Spiral movement patterns constitute the basis of a few styles in the Chinese civil sword fencing. These are significantly necessary for the work from the center. This spiral-shaped body work, for example, is  typical for the Wudang Taiji Meihua Tang Lang Sword Art - not least because it is generally specific to these styles. Because of the different martial arts styles and their own style specific technical terms, here is a short list:


In the Wudang (and Taijiquan) martial arts
the bodywork is called to work out "from the dan tian" from the center. The dan tian (Chinese 丹田 / Dantian literally cinnabar field) is a term used in the Taoism, which refers to the "energy centers" of the body. This is not about specific points in the body but of regions, especially in the internal martial arts. In the human body several Dantian be distinguished. For the swordsmanship essential is the "dan tian Xia" - the lower dan tian. It describes both the energy and the physical medium / gravity of the body.


In Taijiquan
turning from the Yao (waist) and the Kua (hips, groin and surrounding body structures - muscles, ligaments). Taijiquan emphasizes the principle that the movement is formed as a rotation of the Xia Dantian (the real). This concept of special exercises is called Chansi Gong or Silk Reeling.


In Taiji and Taiji Meihua Tang Lang
this region in "waist" (Yao). is defined The waist is muscle manchette between the iliac crest and ribs. It includes the straight and oblique and the lateral abdominal muscles, as well as the different layers of the long erector spinae and lumbar muscle of the square in this area. The waist commonly referred to the narrowest part of the trunk. For women the waist is about 2-3 inches above the belly button, for menthe location is something variable and may be above but also below the navel.


Although here explicitly the waist work or the movement from the center is pointed out, to work with the entire body as a whole is in the implementation always to consider.


Now if is mentioned to handle "the sword as an extension of the arm", one has to look closer at the structure and organization in the context of the arm to the body and waist work. From this the motion of the center is heavily influenced or controlled. While the upper arm usually forms a solid structure with the body, the lower arm in the direction of hand is increasingly permeable flexible. The hand is one of the main "interface" between the body and sword. It is the fundamental mediator between body, arm and sword and the "breaking point No. 1" when it comes to the transfer of energy from the body to the sword. The hand position of the sword handle also determines its guidance with fundamental. It is therefore hardly surprising that former Chinese sword masters were well versed in the art of calligraphy. Because both disciplines are correlated due to the similar nature of the handling and management.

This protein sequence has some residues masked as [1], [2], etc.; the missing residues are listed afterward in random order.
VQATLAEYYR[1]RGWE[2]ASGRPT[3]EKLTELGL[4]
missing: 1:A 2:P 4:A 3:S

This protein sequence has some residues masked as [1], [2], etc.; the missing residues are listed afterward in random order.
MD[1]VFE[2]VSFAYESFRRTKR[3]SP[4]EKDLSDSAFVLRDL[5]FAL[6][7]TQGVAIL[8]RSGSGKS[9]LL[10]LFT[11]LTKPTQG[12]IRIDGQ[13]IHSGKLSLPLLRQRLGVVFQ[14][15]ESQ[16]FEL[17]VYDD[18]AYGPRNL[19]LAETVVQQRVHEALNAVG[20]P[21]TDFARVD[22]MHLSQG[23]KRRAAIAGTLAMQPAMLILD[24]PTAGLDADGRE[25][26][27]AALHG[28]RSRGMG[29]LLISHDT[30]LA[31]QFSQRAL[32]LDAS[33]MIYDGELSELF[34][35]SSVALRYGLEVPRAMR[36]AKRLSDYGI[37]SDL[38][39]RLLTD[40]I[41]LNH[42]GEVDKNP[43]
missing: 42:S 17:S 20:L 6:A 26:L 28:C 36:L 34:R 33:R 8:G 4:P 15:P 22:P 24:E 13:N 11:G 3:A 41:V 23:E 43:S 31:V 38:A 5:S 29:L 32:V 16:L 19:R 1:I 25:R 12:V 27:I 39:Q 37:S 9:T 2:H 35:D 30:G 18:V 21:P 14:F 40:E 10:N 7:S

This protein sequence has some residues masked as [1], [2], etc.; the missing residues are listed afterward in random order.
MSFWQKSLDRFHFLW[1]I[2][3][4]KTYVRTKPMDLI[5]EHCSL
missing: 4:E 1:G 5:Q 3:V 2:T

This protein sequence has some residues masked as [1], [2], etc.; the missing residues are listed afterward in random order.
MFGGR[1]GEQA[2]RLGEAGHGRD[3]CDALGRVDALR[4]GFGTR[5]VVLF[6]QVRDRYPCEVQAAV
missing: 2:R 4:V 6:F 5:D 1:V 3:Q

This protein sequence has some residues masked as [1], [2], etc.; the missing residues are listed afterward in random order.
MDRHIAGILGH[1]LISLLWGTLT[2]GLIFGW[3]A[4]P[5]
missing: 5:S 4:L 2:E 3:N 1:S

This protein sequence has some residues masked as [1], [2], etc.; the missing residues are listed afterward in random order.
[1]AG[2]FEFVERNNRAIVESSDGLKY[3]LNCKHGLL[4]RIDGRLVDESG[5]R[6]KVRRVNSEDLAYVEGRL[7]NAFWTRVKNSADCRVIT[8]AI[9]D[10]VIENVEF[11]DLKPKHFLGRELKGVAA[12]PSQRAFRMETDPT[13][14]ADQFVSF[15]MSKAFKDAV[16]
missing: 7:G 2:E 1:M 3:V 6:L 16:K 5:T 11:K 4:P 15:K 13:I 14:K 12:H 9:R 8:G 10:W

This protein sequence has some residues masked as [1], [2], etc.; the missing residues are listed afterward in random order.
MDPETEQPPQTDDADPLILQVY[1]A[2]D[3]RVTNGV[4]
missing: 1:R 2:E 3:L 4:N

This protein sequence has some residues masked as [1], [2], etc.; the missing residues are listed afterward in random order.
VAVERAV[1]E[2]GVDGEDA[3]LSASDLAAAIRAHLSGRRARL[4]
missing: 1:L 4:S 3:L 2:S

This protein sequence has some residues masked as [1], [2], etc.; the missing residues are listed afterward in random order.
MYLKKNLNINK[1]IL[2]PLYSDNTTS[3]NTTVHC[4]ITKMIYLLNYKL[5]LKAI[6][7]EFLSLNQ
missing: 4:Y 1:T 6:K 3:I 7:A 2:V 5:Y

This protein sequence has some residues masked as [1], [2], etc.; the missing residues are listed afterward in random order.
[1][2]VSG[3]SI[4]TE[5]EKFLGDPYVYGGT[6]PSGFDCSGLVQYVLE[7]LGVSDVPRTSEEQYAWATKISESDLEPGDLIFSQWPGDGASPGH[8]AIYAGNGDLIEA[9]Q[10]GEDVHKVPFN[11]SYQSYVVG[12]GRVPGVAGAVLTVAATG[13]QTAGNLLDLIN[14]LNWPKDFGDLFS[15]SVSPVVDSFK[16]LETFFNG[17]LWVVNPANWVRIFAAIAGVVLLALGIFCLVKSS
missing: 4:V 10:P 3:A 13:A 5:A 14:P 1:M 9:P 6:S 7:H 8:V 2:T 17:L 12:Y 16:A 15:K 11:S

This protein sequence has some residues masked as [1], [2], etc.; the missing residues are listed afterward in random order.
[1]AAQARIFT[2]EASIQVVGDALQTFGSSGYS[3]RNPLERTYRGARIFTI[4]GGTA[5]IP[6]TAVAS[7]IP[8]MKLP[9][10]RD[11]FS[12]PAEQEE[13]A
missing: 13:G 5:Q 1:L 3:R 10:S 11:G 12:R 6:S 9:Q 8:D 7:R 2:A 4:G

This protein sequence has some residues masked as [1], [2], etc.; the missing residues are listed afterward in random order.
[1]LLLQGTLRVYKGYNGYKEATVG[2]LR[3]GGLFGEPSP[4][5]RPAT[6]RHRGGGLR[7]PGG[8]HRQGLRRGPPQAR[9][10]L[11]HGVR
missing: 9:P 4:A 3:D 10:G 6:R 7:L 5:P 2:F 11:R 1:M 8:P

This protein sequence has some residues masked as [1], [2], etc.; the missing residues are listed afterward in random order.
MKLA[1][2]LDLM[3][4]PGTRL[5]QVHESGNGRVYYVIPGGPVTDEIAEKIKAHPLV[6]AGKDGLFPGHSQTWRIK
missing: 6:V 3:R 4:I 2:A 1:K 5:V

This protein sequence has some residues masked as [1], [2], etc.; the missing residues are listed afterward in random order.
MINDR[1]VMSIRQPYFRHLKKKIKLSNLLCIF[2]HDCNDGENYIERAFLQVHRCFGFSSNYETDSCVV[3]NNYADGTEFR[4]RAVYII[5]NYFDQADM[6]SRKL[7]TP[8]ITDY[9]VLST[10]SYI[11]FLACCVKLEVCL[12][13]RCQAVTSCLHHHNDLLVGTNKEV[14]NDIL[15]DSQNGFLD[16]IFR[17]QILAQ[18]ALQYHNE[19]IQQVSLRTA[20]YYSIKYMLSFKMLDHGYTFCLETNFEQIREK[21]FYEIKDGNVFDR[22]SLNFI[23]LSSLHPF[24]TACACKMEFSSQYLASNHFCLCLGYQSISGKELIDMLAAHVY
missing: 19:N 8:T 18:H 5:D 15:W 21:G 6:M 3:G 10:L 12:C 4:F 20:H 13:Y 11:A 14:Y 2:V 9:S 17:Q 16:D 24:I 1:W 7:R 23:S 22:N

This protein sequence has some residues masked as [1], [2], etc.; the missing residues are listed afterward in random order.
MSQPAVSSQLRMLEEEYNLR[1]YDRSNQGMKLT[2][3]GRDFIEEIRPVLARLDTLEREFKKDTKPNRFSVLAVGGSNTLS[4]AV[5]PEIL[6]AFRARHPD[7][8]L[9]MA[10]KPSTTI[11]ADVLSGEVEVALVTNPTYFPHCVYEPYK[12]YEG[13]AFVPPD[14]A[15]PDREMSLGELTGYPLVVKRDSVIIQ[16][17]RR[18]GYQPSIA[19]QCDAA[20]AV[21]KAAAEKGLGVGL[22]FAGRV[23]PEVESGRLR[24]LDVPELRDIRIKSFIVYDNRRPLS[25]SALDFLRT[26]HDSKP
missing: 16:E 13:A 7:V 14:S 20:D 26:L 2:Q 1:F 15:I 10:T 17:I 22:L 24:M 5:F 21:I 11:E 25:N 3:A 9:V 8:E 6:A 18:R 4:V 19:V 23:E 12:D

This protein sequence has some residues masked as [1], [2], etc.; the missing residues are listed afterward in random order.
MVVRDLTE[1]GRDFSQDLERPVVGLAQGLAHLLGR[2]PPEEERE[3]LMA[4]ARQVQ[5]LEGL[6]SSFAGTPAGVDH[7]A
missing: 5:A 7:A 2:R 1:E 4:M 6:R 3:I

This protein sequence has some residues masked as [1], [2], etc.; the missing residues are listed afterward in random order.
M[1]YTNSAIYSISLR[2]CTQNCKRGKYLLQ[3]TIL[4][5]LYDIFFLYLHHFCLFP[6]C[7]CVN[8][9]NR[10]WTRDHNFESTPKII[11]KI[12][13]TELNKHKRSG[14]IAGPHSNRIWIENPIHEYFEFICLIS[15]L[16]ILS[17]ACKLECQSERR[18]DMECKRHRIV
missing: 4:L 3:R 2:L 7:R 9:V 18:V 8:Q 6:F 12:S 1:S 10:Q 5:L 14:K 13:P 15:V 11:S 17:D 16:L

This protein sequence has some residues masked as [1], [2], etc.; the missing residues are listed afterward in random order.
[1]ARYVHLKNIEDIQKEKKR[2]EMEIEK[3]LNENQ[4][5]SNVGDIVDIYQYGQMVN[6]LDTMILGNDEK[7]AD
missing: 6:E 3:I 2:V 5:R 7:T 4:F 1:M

Now for the next decisive factor, the sword fingers:


There is a Chinese saying that (paraphrased) says: "No good sword finger = not a good sword leadership."


To the previously mentioned "myths" of Chinese sword swordsmanship, also the origin and meaning of the sword finger seems to count. It seems to be often used only because it´s somehow a "style-specific" part of the sword.

But what function it has actually and where did it come from? The Wudang sword art is generally known as the "mother of all Sword Arts". It is also said,that the origin of the sword finger is to locate as part of Taoist mythology and ritual ceremonies as part of Daoism. Hence the notion that the "Qi flows through the sword fingers". By using the sword finger, one´s own qi energy was transferred to the sword, e.g. to cast out demons. This "symbol" brings the meaning of the sword finger to the point. Because the sword fingers organizes significant body structure and energy work when fencing with the sword. It leads and supports the sword. It sets counter-points, speeds up and organize body structures while parring and conversion energy to the sword. Depending on the technique it "forces" causing the body even at the right "Waist work" - just that desired movement of the center.


Internal Sword Basics -
The workshop concept for the movement of the center


The focus of the unique "internal Sword Basics" focuses on the basic principles of swordplay and body work. The workshop is aimed at style across all interested martial artists who want to raise the "energy output" in swordplay and want to dive into the "inner depths" of the sword-body work. The style unspecific concept can be easily transferred to your own sword work. Learned forms can be systematically worked out and improved, as the exercises can be built into regular lessons.

Workshop contents (excerpt):
• How do I optimize the "hand interface"?
• What is the sword finger actually good for?
• Why are there rotation points and Levels where you should rotate / move the sword?
• How do I get the energy right into the point of the sword?
• What does it mean to draw the sword with the body?


There are many exercises to all topics to illustrate the clearly complex principles and relationships. A technique-loop sequence, which summarizes these exercises can be further developed as a continuous routine. So you take an overall very versatile training structure to take home.


Questions about the topic or the workshop, please contact
Laoshi Frank D. Miller
post [at]